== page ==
Central Coast earthworks specialist Adam Lowe is helping with emergency remediation work at Wamberal beach with a fleet of strategically positioned Komatsu machines, guided by experience going back 20 years.
A massive storm on July 16 swept the beach away from under 40 clifftop homes causing them to be evacuated and sparked a reclamation program overseen by the NSW state government.
Adam Lowe Earthmoving was called in to help execute a program of emergency restoration which involved laying several tens of thousands of tonnes of rock reinforcements – and building a new beach-road each day to get to the site.
Lowe, modestly, says he just happened to have machinery available when the Central Coast Council needed his urgent help.
But he has spent several years undertaking private projects for residents along the foreshore, so he knows the beach well, and 35 years ago he was involved in a remediation project on the Great Barrier Reef’s Dunk Island that gave him specialist knowledge of delicate environmentally sensitive beach work.
Lowe Earthmoving has placed three Komatsu excavators on the beach fitted with grabs and buckets to dig trenches and footings and place two forms of rock reinforcement between the sea and the cliff face.
Tidal movements mean that the excavators have to be removed at each high tide.
Lowe’s newly purchased Komatsu D65 PXi-18 bulldozer, fitted with a Power Angle Tilt (PAT) blade, it builds a road above the tidal mark after each high tide to enable excavators and dump trucks to come and go.
“The PAT blade is ideal for the job because it enables the operator to cut the road and give more substance to the surface,” Adam said. “Wamberal Beach has its own problems because its sand particles are the same size and don’t readily bind together, making the base extremely loose and soft.”
The Komatsu D65 acts also as a tow vehicle with a soft sling able to be hooked up to the dump trucks when they become bogged. Two rock formations are being used in the emergency remediation. One end of the beach is being reinforced with 1-1.2metre rocks each weighing around three tonnes and the other end with smaller Gabion retaining wall rock placed into 4 tonne bags.
Lowe has supplied a Komatsu PC 138 excavator in the Wamberal Surf Club car park to receive the rock, fill the bags and then a crane load them onto council trucks to transfer to the 220 tonne crane in the street which lowers rock filled bags over the affected houses and onto the beach where a team of two Komatsu’s, a PC 240LC and PC 300LC, position them into footings and trenches.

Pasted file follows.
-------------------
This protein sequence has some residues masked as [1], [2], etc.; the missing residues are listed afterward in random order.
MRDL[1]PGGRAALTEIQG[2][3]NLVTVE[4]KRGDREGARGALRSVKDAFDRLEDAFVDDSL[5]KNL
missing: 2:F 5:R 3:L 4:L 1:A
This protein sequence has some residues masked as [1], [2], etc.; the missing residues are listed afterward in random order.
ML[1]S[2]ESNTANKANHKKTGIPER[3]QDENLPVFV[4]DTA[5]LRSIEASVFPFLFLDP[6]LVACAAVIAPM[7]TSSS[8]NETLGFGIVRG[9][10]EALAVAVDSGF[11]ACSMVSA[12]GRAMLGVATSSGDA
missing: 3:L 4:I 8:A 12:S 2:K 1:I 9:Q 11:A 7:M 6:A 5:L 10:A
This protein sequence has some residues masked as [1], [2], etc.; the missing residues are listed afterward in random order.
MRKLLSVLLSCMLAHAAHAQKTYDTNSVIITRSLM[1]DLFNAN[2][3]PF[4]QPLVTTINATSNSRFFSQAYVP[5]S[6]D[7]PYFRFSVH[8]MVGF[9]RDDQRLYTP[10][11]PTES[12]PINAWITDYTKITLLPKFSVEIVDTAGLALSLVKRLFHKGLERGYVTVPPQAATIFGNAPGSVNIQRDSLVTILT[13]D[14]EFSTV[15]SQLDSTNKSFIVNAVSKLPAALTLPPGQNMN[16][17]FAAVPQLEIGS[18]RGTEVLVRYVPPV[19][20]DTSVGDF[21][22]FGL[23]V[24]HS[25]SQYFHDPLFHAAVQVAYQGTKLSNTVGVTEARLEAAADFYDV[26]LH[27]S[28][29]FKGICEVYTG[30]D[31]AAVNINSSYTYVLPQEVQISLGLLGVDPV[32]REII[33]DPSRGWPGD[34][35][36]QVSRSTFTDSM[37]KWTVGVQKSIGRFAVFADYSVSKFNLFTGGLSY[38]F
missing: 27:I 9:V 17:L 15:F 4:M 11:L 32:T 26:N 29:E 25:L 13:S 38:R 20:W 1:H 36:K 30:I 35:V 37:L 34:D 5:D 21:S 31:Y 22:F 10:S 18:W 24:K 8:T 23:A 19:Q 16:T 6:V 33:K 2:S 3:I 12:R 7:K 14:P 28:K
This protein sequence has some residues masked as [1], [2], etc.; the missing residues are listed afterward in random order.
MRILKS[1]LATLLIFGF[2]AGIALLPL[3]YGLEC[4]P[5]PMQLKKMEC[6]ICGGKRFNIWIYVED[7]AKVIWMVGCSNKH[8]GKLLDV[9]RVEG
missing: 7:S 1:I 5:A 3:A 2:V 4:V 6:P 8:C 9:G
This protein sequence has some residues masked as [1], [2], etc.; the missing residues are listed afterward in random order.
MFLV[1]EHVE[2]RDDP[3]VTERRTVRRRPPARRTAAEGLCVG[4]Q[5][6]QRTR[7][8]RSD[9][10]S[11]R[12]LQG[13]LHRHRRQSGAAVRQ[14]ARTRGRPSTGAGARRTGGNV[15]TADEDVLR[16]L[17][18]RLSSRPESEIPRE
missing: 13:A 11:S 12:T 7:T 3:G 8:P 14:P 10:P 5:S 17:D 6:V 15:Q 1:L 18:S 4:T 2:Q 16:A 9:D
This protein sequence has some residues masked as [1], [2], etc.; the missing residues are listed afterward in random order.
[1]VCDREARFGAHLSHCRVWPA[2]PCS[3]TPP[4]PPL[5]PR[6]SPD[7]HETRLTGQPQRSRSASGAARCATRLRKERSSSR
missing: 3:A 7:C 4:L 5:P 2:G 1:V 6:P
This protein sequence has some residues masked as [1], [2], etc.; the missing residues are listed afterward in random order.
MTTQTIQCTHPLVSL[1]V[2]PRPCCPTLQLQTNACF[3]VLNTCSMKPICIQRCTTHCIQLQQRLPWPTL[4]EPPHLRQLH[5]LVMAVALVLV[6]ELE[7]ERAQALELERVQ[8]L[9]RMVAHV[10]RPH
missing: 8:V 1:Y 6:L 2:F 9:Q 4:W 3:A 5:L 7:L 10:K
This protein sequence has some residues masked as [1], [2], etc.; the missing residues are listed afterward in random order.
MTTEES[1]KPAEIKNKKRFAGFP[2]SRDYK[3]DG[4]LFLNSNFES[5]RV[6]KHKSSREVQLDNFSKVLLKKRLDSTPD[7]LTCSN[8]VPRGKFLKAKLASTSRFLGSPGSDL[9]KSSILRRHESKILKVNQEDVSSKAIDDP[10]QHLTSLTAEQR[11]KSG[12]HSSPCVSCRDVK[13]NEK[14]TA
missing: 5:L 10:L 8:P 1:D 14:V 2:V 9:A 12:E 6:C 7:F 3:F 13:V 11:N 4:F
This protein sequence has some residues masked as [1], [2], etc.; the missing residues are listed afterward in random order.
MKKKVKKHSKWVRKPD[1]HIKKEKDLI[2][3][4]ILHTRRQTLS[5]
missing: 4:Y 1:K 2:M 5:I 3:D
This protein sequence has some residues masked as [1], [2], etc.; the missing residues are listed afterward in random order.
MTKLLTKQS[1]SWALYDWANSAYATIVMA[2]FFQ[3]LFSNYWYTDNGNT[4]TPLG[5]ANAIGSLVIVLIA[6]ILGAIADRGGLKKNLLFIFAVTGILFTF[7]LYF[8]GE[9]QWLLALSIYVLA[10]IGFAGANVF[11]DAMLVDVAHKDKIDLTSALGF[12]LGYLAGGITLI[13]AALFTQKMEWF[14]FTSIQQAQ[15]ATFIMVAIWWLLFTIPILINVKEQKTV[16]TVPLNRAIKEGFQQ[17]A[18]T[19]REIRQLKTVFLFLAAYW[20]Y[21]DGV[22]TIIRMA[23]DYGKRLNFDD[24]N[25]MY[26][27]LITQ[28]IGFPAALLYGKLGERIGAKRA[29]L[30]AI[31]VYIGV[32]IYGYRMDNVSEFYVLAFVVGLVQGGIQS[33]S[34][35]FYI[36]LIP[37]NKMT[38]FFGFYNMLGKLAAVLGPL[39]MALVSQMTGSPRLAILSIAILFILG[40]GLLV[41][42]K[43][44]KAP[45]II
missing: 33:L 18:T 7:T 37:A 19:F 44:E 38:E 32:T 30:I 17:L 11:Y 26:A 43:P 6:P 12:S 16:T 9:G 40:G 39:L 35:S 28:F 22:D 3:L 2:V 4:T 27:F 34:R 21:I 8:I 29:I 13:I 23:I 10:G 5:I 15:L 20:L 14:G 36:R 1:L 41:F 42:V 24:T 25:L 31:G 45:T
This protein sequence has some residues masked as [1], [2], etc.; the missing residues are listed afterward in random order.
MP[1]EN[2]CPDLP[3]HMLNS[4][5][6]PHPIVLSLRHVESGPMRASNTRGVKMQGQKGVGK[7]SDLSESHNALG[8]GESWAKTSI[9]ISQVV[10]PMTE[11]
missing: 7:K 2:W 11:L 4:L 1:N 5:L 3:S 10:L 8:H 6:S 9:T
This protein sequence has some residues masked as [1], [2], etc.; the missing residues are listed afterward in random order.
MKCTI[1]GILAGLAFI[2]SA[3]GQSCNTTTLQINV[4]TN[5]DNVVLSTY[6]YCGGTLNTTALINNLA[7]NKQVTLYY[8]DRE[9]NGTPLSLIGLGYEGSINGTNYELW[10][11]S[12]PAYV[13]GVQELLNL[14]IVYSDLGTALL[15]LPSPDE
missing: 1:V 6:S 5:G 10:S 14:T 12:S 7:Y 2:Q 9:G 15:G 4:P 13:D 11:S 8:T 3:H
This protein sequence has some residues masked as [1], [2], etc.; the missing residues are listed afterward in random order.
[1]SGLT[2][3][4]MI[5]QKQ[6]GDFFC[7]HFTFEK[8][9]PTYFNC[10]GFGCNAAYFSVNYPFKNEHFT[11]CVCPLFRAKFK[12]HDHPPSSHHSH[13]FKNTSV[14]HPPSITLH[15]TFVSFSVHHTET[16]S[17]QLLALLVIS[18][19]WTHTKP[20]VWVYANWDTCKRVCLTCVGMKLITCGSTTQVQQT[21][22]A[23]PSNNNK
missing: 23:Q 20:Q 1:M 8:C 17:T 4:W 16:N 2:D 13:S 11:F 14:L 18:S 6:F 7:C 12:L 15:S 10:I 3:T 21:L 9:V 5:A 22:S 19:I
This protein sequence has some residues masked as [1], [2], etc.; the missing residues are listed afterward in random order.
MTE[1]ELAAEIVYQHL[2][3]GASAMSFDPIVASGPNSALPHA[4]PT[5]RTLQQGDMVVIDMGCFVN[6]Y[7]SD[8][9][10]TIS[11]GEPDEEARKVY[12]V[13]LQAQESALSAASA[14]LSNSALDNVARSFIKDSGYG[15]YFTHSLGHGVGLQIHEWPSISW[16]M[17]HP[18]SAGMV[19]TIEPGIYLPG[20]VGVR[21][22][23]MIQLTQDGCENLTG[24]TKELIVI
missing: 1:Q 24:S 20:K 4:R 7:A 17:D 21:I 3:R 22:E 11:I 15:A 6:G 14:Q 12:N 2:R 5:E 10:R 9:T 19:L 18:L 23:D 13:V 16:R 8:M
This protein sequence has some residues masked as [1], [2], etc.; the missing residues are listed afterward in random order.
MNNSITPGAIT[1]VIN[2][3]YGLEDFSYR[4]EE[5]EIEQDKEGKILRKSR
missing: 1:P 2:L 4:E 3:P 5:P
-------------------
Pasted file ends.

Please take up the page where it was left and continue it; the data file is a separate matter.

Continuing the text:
The PC300 has been borrowed from another local company John Borg of Borg Manufacturing, who Lowe said is also a resident of one of the houses above and has a keen interest in seeing the job completed.
It is a slow and painstaking task – made more so by the extreme weather conditions in which the team must work.
“We use the downtime off the beach to thoroughly washdown our machinery with fresh water and a biodegradable lubricant to minimize corrosion,” Adam Lowe said. “Even though we absolutely will not drive in the surf there is still a degree of salt in the sand that must be removed.”
It’s a technique with which he is very familiar. Lowe began his business 20 years ago when his father disbanded the family’s hardwood sawmilling operation and at the same time cut short Adam’s own ambitions to become a charter boat operator.
“I’d done a fair bit of sailing and machinery driving around Far North Queensland and that’s where I got my first experience at tidal sand remediation when we rebuilt the Spit at Dunk Island”, he said. “I’d hoped to buy a charter boat to take advantage of tourism around the 2000 Sydney Olympics and the America’s Cup in New Zealand, but a combination of factors led me to this earthmoving business instead.”
Lowe and his wife Margo have carved a major place in the development of the Central Coast with a largely Komatsu machinery fleet undertaking a variety of commercial, industrial, rural, domestic and government work.
They have reinforced their belief in the future of the region with a just completed $2.3million investment in a new state of the art 720 square metre machinery workshop at Somersby, more than doubling their capacity. They have purchased a Komatsu CX 50 series IC forklift for the workshop.
“We decided several years ago to rationalize our fleet to one major manufacturer,” Adam said. The pair now have 14 Komatsu’s in active service and continue to upgrade as each machine reaches their self-imposed critical 6,500 - 7,000-hour operational ceiling.
The new D65-PXi-18 bulldozer, delivered in the first quarter of 2020, is the first fitted with Komatsu’s exclusive Intelligent Machine Control, although its specific current task on Wamberal Beach makes no call on the technology.
The COVID-19 pandemic has not slowed them. “In fact, we couldn’t meet all the demand if it came our way,” Adam said.